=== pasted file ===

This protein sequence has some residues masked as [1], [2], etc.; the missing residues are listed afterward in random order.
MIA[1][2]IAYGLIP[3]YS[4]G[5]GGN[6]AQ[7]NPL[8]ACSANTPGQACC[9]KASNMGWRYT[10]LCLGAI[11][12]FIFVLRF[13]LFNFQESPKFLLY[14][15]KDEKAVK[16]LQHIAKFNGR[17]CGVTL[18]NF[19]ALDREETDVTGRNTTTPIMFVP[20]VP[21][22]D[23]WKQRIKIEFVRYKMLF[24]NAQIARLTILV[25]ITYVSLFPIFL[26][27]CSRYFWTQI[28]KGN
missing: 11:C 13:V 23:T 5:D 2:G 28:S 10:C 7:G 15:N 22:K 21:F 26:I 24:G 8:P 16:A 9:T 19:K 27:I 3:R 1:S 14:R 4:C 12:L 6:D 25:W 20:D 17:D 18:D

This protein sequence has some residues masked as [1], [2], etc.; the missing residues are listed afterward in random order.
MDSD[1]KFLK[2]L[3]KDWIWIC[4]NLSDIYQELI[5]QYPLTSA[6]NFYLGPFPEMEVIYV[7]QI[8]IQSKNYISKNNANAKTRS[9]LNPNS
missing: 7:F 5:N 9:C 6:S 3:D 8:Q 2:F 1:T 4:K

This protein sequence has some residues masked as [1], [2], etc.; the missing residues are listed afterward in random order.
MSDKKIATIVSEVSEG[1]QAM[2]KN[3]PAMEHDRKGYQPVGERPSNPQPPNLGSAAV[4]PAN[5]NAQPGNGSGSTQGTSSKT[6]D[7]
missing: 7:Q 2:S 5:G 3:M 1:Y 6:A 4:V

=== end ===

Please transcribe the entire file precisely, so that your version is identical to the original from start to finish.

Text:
This protein sequence has some residues masked as [1], [2], etc.; the missing residues are listed afterward in random order.
MIA[1][2]IAYGLIP[3]YS[4]G[5]GGN[6]AQ[7]NPL[8]ACSANTPGQACC[9]KASNMGWRYT[10]LCLGAI[11][12]FIFVLRF[13]LFNFQESPKFLLY[14][15]KDEKAVK[16]LQHIAKFNGR[17]CGVTL[18]NF[19]ALDREETDVTGRNTTTPIMFVP[20]VP[21][22]D[23]WKQRIKIEFVRYKMLF[24]NAQIARLTILV[25]ITYVSLFPIFL[26][27]CSRYFWTQI[28]KGN
missing: 11:C 13:V 23:T 5:D 2:G 28:S 10:C 7:G 15:N 22:K 21:F 26:I 24:G 8:P 16:A 9:T 19:K 27:I 3:R 1:S 14:R 4:C 12:L 6:D 25:W 20:D 17:D 18:D

This protein sequence has some residues masked as [1], [2], etc.; the missing residues are listed afterward in random order.
MDSD[1]KFLK[2]L[3]KDWIWIC[4]NLSDIYQELI[5]QYPLTSA[6]NFYLGPFPEMEVIYV[7]QI[8]IQSKNYISKNNANAKTRS[9]LNPNS
missing: 7:F 5:N 9:C 6:S 3:D 8:Q 2:F 1:T 4:K

This protein sequence has some residues masked as [1], [2], etc.; the missing residues are listed afterward in random order.
MSDKKIATIVSEVSEG[1]QAM[2]KN[3]PAMEHDRKGYQPVGERPSNPQPPNLGSAAV[4]PAN[5]NAQPGNGSGSTQGTSSKT[6]D[7]
missing: 7:Q 2:S 5:G 3:M 1:Y 6:A 4:V